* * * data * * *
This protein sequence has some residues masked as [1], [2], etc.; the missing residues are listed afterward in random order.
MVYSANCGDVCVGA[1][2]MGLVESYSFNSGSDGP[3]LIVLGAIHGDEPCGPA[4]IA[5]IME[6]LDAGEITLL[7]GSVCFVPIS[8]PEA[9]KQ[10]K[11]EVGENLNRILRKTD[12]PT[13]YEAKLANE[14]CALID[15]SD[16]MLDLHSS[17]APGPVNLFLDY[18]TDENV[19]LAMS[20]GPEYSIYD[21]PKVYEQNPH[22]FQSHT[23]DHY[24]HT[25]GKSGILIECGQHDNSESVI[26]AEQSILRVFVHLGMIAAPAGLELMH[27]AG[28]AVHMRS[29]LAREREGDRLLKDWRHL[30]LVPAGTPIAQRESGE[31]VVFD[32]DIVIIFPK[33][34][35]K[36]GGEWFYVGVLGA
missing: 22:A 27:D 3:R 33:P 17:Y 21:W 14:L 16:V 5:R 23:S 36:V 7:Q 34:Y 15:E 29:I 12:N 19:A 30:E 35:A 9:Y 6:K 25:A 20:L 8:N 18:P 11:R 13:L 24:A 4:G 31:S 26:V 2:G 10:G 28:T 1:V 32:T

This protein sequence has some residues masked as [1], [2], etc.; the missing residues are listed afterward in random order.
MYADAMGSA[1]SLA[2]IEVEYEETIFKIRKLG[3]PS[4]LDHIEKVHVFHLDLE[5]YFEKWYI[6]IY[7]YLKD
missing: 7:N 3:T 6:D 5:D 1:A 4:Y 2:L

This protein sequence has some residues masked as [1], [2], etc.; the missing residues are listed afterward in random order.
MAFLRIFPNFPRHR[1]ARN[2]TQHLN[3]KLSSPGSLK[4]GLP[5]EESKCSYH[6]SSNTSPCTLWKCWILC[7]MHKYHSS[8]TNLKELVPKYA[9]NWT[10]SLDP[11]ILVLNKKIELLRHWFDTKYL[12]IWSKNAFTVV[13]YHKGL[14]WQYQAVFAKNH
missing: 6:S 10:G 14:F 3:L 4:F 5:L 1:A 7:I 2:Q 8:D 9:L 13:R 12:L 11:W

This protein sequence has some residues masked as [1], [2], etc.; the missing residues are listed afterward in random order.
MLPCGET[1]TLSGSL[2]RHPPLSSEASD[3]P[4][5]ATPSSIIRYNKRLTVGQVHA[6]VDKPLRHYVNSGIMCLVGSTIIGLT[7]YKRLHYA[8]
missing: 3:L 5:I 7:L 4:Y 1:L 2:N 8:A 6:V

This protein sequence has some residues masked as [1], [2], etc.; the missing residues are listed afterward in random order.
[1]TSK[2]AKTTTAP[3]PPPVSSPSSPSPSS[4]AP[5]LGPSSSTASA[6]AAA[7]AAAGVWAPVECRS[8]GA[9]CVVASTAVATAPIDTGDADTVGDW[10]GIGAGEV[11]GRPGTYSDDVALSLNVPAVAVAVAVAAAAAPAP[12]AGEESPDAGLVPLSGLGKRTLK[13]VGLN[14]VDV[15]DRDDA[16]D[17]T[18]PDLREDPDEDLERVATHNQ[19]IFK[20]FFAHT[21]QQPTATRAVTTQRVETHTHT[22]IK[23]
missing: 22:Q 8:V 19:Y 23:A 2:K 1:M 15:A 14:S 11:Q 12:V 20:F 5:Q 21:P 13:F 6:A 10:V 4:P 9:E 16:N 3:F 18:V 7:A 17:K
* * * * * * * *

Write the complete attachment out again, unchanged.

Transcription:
This protein sequence has some residues masked as [1], [2], etc.; the missing residues are listed afterward in random order.
MVYSANCGDVCVGA[1][2]MGLVESYSFNSGSDGP[3]LIVLGAIHGDEPCGPA[4]IA[5]IME[6]LDAGEITLL[7]GSVCFVPIS[8]PEA[9]KQ[10]K[11]EVGENLNRILRKTD[12]PT[13]YEAKLANE[14]CALID[15]SD[16]MLDLHSS[17]APGPVNLFLDY[18]TDENV[19]LAMS[20]GPEYSIYD[21]PKVYEQNPH[22]FQSHT[23]DHY[24]HT[25]GKSGILIECGQHDNSESVI[26]AEQSILRVFVHLGMIAAPAGLELMH[27]AG[28]AVHMRS[29]LAREREGDRLLKDWRHL[30]LVPAGTPIAQRESGE[31]VVFD[32]DIVIIFPK[33][34][35]K[36]GGEWFYVGVLGA
missing: 22:A 27:D 3:R 33:P 17:Y 21:W 14:L 16:V 5:R 23:S 36:V 7:Q 34:Y 15:E 29:I 12:N 19:A 30:E 35:A 9:Y 6:K 25:A 20:L 8:N 18:P 11:R 13:L 24:A 4:G 31:S 26:V 2:G 10:G 28:T 1:V 32:T

This protein sequence has some residues masked as [1], [2], etc.; the missing residues are listed afterward in random order.
MYADAMGSA[1]SLA[2]IEVEYEETIFKIRKLG[3]PS[4]LDHIEKVHVFHLDLE[5]YFEKWYI[6]IY[7]YLKD
missing: 7:N 3:T 6:D 5:D 1:A 4:Y 2:L

This protein sequence has some residues masked as [1], [2], etc.; the missing residues are listed afterward in random order.
MAFLRIFPNFPRHR[1]ARN[2]TQHLN[3]KLSSPGSLK[4]GLP[5]EESKCSYH[6]SSNTSPCTLWKCWILC[7]MHKYHSS[8]TNLKELVPKYA[9]NWT[10]SLDP[11]ILVLNKKIELLRHWFDTKYL[12]IWSKNAFTVV[13]YHKGL[14]WQYQAVFAKNH
missing: 6:S 10:G 14:F 3:L 4:F 5:L 1:A 7:I 2:Q 8:D 9:L 13:R 12:L 11:W

This protein sequence has some residues masked as [1], [2], etc.; the missing residues are listed afterward in random order.
MLPCGET[1]TLSGSL[2]RHPPLSSEASD[3]P[4][5]ATPSSIIRYNKRLTVGQVHA[6]VDKPLRHYVNSGIMCLVGSTIIGLT[7]YKRLHYA[8]
missing: 3:L 5:I 7:L 4:Y 1:L 2:N 8:A 6:V

This protein sequence has some residues masked as [1], [2], etc.; the missing residues are listed afterward in random order.
[1]TSK[2]AKTTTAP[3]PPPVSSPSSPSPSS[4]AP[5]LGPSSSTASA[6]AAA[7]AAAGVWAPVECRS[8]GA[9]CVVASTAVATAPIDTGDADTVGDW[10]GIGAGEV[11]GRPGTYSDDVALSLNVPAVAVAVAVAAAAAPAP[12]AGEESPDAGLVPLSGLGKRTLK[13]VGLN[14]VDV[15]DRDDA[16]D[17]T[18]PDLREDPDEDLERVATHNQ[19]IFK[20]FFAHT[21]QQPTATRAVTTQRVETHTHT[22]IK[23]
missing: 22:Q 8:V 19:Y 23:A 2:K 1:M 15:A 14:S 11:Q 12:V 20:F 5:Q 21:P 13:F 6:A 10:V 4:P 9:E 16:N 3:F 18:V 7:A 17:K